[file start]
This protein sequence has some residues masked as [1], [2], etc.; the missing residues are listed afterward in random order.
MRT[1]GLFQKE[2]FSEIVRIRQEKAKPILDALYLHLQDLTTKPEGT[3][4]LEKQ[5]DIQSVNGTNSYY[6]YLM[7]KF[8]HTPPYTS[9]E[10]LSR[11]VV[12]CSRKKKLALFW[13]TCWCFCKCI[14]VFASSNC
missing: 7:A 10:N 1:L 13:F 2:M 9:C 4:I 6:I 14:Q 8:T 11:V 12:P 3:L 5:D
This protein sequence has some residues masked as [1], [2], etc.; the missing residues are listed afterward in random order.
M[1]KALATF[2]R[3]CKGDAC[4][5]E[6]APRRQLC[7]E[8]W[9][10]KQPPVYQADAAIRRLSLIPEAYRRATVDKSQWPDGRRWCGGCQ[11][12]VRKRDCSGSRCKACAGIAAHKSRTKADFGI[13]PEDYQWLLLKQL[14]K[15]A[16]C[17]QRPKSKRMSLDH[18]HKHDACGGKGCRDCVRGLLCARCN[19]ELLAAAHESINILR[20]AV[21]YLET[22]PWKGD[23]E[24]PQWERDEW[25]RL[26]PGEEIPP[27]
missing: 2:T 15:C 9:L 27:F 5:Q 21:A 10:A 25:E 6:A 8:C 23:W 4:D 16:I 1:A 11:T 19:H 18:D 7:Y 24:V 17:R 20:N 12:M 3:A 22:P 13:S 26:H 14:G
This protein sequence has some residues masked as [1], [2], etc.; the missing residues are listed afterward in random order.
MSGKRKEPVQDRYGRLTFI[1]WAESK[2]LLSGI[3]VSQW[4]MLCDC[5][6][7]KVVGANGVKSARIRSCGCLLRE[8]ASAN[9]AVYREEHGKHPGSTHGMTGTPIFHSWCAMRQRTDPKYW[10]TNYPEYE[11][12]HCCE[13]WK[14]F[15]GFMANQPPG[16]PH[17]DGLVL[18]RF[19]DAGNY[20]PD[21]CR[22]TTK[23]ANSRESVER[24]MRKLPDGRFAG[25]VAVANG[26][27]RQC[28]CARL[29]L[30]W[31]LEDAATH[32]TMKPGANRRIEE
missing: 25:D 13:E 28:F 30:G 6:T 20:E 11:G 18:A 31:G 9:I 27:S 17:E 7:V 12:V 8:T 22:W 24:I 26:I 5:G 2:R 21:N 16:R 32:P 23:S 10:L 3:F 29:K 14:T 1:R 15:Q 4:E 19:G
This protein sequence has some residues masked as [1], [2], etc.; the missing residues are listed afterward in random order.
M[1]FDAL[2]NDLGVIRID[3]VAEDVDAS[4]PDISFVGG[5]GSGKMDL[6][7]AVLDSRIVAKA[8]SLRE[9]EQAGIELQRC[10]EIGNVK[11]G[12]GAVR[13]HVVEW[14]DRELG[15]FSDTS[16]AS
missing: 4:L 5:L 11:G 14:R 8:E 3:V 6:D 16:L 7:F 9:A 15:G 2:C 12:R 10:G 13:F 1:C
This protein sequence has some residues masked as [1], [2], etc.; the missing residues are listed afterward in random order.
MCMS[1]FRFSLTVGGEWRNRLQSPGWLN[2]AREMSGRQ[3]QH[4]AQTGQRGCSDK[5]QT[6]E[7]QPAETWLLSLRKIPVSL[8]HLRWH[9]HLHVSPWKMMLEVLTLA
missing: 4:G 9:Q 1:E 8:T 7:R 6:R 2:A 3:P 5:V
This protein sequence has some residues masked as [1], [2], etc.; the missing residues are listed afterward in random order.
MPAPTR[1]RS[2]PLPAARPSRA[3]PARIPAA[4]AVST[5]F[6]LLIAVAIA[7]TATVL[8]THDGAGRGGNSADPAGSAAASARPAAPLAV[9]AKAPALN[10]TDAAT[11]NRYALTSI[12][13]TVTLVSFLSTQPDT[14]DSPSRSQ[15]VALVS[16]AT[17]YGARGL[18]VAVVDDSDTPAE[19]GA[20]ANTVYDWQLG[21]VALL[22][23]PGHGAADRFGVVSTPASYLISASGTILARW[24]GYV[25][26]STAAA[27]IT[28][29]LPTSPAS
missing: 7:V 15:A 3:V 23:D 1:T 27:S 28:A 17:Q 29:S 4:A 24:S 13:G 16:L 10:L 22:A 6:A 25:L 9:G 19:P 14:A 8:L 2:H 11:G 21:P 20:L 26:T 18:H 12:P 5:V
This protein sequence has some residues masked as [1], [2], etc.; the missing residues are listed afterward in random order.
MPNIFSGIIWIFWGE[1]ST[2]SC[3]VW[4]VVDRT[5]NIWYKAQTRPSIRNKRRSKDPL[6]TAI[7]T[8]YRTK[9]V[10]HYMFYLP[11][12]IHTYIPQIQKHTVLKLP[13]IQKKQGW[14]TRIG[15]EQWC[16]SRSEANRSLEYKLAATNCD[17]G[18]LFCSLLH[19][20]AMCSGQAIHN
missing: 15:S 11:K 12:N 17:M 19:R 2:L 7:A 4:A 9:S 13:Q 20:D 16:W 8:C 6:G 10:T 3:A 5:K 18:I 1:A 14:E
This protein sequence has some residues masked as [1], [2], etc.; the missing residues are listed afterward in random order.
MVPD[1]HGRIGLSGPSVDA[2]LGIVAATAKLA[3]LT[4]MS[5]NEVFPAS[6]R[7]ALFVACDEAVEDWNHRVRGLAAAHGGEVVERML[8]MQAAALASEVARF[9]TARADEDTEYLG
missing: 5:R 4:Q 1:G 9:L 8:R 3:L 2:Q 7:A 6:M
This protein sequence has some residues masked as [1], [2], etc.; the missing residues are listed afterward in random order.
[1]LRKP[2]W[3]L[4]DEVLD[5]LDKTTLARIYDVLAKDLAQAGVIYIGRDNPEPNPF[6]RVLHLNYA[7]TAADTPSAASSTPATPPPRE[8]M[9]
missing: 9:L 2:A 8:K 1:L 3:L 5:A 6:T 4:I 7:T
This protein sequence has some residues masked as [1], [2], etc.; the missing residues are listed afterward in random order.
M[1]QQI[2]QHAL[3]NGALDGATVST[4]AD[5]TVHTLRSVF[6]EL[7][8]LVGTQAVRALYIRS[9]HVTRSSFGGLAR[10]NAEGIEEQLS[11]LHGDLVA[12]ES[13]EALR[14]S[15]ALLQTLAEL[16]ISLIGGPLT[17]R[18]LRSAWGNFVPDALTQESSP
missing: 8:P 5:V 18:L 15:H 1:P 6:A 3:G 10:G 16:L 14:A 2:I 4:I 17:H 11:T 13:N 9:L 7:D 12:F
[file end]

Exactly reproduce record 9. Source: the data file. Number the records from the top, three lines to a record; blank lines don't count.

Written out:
This protein sequence has some residues masked as [1], [2], etc.; the missing residues are listed afterward in random order.
[1]LRKP[2]W[3]L[4]DEVLD[5]LDKTTLARIYDVLAKDLAQAGVIYIGRDNPEPNPF[6]RVLHLNYA[7]TAADTPSAASSTPATPPPRE[8]M[9]
missing: 9:L 2:A 8:K 1:L 3:L 5:A 6:T 4:I 7:T